While Capernaum is plea to parents worldwide who cannot afford to have another mouth to feed and to stop procreating further, it is equally an unsettling plea against child marriages, where a girl child (Zain’s younger sister Sahar) can be given off in marriage in exchange of five chickens to feed the family for a few days.  It is a plea by a child who has never been to school on behalf of the children of the world for a right to education and their right to the joys of childhood.  In stark contrast to the children in Shoplifters, who experience love of parents, grandparents and foster-parents, the children in Capernaum are pushed by poverty to survive from day to day employing ingenious methods of drug peddling and their incredible transmission of opioid medication routes to survive and generate income to help other kids, more fragile than themselves, live another day.

The illegal Ethiopian migrant Rahil in Lebanon
 in search of a better life for herself and her son Yonas

Capernaum prods the viewer to spread the word on the importance of sterilizing illiterate parents already burdened with kids, blind to the travails of their progeny present and future. It is a film that underscores the importance of registering the births of children in today’s global village to have their own identity and rights in their own country that will help them in their life. It is also about paperless emigrants: an Ethiopian single mother Rahil (Yordanos Shiferaw) ekes out a living in Lebanon, evidently because Lebanon offers her a better life than in Ethiopia and in a similar flip-side scenario to escape poverty the Lebanese Zain goes scrounging for his identity papers (that never existed because his parents never bothered) so that he and Yonas could be transported to Turkey and/or Europe as immigrants also seeking a better life. The film’s unspoken message is that immigration problem starts at home, with parents who are responsible for the upbringing of the family rather than curse their own financial predicament. It is thus not unusual to find brothers being more responsible for the fate of their sisters than the parents in the Middle East. The many Zains of Lebanon do manual child labor to survive each day while more privileged children head to school in small vans covered with their schoolbags.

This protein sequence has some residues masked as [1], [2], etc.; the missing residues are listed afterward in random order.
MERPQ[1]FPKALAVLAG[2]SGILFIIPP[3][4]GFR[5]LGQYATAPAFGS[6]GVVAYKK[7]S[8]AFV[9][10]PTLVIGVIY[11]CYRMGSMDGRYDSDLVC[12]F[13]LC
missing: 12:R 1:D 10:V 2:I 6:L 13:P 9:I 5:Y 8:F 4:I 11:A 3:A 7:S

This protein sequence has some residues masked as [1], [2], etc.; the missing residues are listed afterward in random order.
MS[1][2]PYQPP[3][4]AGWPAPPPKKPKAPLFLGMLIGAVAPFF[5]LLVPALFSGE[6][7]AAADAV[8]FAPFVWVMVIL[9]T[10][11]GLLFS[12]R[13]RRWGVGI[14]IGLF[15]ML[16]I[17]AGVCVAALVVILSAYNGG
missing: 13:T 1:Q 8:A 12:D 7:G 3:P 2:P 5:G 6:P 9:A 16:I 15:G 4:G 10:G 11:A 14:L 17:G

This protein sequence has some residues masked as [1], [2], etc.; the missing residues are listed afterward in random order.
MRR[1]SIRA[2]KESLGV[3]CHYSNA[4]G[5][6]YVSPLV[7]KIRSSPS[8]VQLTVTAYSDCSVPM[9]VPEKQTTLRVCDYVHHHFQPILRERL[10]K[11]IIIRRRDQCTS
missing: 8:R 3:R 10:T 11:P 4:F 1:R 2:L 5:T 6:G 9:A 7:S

In Biblical terms, Capernaum in Galilee was where Jesus began his ministry, performing miracles, and  a town cursed by Jesus unless the people repented. In Labaki’s Capernaum, there is scope for the parents to repent after hearing Zain’s plea from behind bars and sterilize themselves or adopt other temporary birth control methods so that other Zains are not brought forth into the world.  Labaki’s Capernaum might be focusing on a small portion of Beirut—but the message of her film is universal.  One is again reminded of the iconic shot from the sky of Beirut’s shacks with tin sheet ceilings held in place with old tires.

Zain and his younger sister Sahar who will be given away in
marriage by his parents for the price of five chickens

Though Labaki’s Capernaum lacks the financial and acting prowess of Roma and Shoplifters, the strength of the film is in the message and the ability of the filmmaker to work with a 9-year-old Syrian Zain playing a 12-year-old Lebanese with the same name.  The fictional character Zain cares for those weaker than himself and, in jail, shows a maturity beyond his physical age to envisage a similar fate as his that awaits his future brothers and sisters unless he acted quickly against his parents. Director Labaki plays the role of Zain’s lawyer in the film. Step back and the viewer will realize that Labaki is the “lawyer” making an impassioned plea for a better deal for children of poor illiterate parents who disregard sterilization and beget children deprived of food, education and love and plead innocence without taking responsibility as production of children is equated with currency. 

The more economically stable film viewers of Capernaum can scoff at the concept of a child suing his parents, but it is a viewpoint few filmmakers would have dared to address till now.

Capernaum is the film of 2018 and arguably the best film from the Middle East in a long, long while.


P.S. The lovable Zain al Rafaeea, who is the main actor, is now a legal immigrant in a Scandinavian country with his parents.  Capernaum is the winner of the Jury Prize and two other awards at the Cannes film festival; award for direction at the Asia Pacific Screen Awards; best screenplay award at the Stockholm Film Festival, audience awards at Calgary, Acadie, Ghent, Melbourne, Mill Valley, Norway, Sarajevo, St Louis, Sao Paulo, and Toronto international film festivals.  The author's ranked list of the top 20 films of 2018 includes Capernaum.